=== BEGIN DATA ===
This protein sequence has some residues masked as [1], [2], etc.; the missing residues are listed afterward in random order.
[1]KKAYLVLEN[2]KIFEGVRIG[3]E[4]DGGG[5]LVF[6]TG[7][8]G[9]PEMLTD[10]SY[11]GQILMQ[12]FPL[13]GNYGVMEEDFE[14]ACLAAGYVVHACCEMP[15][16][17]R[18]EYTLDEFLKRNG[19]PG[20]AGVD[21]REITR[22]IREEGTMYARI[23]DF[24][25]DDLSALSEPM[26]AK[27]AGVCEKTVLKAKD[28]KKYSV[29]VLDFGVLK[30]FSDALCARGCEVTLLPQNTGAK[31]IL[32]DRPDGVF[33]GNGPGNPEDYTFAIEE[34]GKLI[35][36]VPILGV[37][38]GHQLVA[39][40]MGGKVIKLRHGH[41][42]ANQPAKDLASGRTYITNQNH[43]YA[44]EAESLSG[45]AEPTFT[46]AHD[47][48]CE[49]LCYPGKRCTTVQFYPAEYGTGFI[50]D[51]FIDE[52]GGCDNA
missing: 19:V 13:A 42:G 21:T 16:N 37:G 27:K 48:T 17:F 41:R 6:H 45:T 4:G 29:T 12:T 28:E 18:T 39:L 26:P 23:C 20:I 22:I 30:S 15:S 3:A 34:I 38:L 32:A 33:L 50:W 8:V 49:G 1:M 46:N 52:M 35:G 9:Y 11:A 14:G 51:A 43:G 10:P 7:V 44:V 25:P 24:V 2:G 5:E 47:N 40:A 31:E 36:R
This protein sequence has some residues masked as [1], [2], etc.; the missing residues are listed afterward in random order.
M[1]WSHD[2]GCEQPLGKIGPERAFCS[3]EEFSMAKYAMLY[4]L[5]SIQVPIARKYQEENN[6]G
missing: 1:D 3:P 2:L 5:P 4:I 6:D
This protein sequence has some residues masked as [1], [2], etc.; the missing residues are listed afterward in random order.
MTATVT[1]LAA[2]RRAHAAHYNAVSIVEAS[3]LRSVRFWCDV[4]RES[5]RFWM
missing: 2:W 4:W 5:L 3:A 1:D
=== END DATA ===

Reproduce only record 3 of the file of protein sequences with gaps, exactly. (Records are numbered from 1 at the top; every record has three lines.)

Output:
This protein sequence has some residues masked as [1], [2], etc.; the missing residues are listed afterward in random order.
MTATVT[1]LAA[2]RRAHAAHYNAVSIVEAS[3]LRSVRFWCDV[4]RES[5]RFWM
missing: 2:W 4:W 5:L 3:A 1:D